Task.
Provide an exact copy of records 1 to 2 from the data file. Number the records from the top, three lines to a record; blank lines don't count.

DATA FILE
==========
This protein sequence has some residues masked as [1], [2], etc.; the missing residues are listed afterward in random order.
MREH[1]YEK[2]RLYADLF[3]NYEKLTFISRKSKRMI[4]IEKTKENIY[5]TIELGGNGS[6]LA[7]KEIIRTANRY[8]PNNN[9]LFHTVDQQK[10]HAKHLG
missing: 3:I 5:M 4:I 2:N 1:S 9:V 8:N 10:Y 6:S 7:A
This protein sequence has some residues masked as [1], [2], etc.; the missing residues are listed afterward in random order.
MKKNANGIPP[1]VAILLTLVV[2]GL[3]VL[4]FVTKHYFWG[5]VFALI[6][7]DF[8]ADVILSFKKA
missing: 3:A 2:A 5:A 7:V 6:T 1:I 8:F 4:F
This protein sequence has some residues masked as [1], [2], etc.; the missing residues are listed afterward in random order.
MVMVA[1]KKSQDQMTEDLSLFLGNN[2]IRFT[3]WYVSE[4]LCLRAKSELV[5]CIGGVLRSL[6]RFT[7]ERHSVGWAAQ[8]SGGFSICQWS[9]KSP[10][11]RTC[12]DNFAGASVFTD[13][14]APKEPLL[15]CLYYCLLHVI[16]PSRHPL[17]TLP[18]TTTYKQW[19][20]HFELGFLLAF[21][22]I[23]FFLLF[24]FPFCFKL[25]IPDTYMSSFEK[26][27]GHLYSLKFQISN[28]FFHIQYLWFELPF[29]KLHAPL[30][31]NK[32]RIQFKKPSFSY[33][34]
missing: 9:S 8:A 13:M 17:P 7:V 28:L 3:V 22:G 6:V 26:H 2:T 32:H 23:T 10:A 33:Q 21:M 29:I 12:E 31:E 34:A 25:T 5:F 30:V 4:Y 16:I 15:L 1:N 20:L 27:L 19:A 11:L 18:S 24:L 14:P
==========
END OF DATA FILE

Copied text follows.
This protein sequence has some residues masked as [1], [2], etc.; the missing residues are listed afterward in random order.
MREH[1]YEK[2]RLYADLF[3]NYEKLTFISRKSKRMI[4]IEKTKENIY[5]TIELGGNGS[6]LA[7]KEIIRTANRY[8]PNNN[9]LFHTVDQQK[10]HAKHLG
missing: 3:I 5:M 4:I 2:N 1:S 9:V 8:N 10:Y 6:S 7:A
This protein sequence has some residues masked as [1], [2], etc.; the missing residues are listed afterward in random order.
MKKNANGIPP[1]VAILLTLVV[2]GL[3]VL[4]FVTKHYFWG[5]VFALI[6][7]DF[8]ADVILSFKKA
missing: 3:A 2:A 5:A 7:V 6:T 1:I 8:F 4:F